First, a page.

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Black Sunday (1960) Poster

(1960)

Trivia

Bava and Steele had a difficult working relationship. Steele sometimes refused to come to set because she did not like her wig or the fact that her cleavage would be shown. One time she refused to come to the set because she believed that Bava wold force her to appear nude. Steele admits that she was difficult due to her inexperience and her inability to understand Italian.
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In the October 17-23, 1998 edition of "TV Guide", director Tim Burton says this is his favorite horror film.
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Both Barbara Steele and Arturo Dominici were fitted with vampire fangs. Mario Bava decided against using them in the film. They can be seen in some of the publicity photos.
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The sets were actually designed in monochrome, absent of all color, to add to the dark mood.
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In the Italian language version Princess Asa and Javutich are brother and sister which hinted at an incestuous relationship. This relationship is not part of either English language version.
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Based on Nikolay Gogol's short story Viy.
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Only the third horror film produced in Italy in the sound era (Mussolini banned the genre during his dictatorship).
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Barbara Steele didn't see the script in advance. She would be given pages daily.
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Good reviews plus word-of-mouth reportedly turned this into American International's highest grossing film up to that time, exceeding their grosses for Goliath and the Barbarians (1959) and Roger Corman's House of Usher (1960).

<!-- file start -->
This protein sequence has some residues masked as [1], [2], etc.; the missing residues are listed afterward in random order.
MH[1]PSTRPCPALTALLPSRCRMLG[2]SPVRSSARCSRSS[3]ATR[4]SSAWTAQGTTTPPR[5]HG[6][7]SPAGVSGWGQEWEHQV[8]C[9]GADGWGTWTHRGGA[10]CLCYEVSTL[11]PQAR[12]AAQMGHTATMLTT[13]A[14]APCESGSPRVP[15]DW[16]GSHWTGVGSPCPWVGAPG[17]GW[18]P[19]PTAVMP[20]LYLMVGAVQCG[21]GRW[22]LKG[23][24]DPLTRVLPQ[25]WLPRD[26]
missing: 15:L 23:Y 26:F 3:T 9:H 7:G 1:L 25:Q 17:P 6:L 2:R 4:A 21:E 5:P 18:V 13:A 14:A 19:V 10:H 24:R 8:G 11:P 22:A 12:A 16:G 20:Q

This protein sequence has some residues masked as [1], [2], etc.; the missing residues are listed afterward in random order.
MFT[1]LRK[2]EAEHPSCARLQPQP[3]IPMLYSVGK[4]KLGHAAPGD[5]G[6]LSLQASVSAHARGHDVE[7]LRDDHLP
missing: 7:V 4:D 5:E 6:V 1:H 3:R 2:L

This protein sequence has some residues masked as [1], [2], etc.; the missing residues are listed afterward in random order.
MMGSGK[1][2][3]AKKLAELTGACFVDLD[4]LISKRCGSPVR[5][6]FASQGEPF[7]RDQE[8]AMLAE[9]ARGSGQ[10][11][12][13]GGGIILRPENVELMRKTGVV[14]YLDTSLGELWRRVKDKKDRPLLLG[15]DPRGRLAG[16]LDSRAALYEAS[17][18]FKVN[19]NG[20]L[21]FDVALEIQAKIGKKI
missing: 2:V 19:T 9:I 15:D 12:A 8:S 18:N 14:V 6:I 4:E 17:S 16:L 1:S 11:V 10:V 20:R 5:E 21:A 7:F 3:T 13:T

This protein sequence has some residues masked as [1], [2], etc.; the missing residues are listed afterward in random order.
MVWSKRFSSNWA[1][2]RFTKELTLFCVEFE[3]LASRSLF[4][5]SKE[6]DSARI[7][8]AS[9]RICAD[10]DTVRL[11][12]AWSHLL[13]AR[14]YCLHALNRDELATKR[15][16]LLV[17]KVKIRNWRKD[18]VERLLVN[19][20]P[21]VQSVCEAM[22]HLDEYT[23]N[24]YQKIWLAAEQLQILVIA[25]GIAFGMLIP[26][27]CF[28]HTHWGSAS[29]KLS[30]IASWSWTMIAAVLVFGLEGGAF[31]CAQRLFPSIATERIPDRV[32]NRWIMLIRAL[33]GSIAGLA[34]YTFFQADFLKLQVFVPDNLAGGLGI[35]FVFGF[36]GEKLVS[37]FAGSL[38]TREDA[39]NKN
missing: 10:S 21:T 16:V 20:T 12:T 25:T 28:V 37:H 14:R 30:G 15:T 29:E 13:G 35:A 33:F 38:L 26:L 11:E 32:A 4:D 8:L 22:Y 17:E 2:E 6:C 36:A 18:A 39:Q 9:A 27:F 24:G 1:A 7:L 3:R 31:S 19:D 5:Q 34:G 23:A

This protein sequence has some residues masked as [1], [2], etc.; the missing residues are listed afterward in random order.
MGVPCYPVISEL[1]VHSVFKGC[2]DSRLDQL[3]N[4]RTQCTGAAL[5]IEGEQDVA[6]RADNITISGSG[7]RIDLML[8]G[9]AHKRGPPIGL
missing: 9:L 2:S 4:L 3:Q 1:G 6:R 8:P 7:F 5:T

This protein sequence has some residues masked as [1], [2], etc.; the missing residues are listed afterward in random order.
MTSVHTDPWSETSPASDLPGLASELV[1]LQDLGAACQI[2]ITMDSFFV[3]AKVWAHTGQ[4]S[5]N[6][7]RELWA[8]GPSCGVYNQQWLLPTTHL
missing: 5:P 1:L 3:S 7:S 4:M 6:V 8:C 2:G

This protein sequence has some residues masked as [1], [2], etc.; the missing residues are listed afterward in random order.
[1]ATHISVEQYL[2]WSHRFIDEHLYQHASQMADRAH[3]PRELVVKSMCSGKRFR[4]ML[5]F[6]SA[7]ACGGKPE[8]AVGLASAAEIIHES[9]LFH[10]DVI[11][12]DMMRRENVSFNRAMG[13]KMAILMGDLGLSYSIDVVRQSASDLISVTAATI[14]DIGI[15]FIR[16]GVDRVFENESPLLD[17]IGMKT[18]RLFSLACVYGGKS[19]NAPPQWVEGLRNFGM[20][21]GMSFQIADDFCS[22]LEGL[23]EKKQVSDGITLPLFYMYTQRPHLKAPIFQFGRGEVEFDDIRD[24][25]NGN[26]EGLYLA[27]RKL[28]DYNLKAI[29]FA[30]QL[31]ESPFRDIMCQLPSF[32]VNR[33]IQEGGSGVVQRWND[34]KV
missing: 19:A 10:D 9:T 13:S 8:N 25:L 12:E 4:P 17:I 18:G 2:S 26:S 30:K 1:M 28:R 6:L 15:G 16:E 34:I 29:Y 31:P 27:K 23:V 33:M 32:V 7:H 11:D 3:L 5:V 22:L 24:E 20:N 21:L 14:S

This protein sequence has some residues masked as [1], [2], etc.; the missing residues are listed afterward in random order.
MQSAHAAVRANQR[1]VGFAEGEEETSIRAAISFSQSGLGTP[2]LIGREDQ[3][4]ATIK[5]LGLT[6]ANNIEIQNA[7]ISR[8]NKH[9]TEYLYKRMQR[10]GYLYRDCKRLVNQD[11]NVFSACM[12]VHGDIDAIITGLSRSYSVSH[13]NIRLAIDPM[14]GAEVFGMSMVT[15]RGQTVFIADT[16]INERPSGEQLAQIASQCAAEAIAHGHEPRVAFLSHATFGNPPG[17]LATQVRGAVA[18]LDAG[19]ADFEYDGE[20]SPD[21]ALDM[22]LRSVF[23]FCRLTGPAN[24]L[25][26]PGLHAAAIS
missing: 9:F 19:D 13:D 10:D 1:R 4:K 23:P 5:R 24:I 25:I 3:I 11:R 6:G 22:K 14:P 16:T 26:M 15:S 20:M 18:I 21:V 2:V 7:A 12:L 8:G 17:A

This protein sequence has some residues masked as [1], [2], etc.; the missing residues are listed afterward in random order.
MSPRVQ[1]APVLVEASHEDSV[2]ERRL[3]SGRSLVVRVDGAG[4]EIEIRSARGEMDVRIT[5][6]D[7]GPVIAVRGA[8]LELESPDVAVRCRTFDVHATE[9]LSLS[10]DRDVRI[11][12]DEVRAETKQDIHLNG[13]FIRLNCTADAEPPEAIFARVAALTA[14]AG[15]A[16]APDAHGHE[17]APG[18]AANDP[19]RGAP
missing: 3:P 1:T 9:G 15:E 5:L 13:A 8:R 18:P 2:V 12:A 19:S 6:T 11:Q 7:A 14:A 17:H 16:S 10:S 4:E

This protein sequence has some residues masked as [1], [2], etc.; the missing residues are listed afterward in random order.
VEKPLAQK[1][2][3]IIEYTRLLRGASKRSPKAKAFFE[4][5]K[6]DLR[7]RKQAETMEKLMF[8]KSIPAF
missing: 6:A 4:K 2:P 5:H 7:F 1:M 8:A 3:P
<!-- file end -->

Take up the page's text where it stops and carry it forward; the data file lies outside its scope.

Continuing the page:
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Richard Donner modeled the whole cemetery scene in The Omen (1976) on the scene where Barbara Steele appears in the graveyard with her hounds.
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Mario Bava was a big fan of Nikolay Gogol's short story, "Viy," on which this film's plot and characters are based. Bava recounted that he often used to read the story to his children and that the tale scared them so much that they insisted on sleeping in bed with their father. Bava so admired the horror elements of "Viy" that when was given the chance to choose the material for a film he was to direct, he immediately selected Gogol's story in order to make this film.
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Several of the film's scenes were recreated specifically for Francis Ford Coppola's interpretation of Bram Stoker's Dracula (1992) as a homage to Bava's film.
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Mario Bava claimed that an American company approached him about doing a color remake. He refused.
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The film was rejected for UK cinema by the BBFC in 1961. The uncut version was released (as "Mask of Satan") with a 15 certificate on the UK Redemption video label in 1992.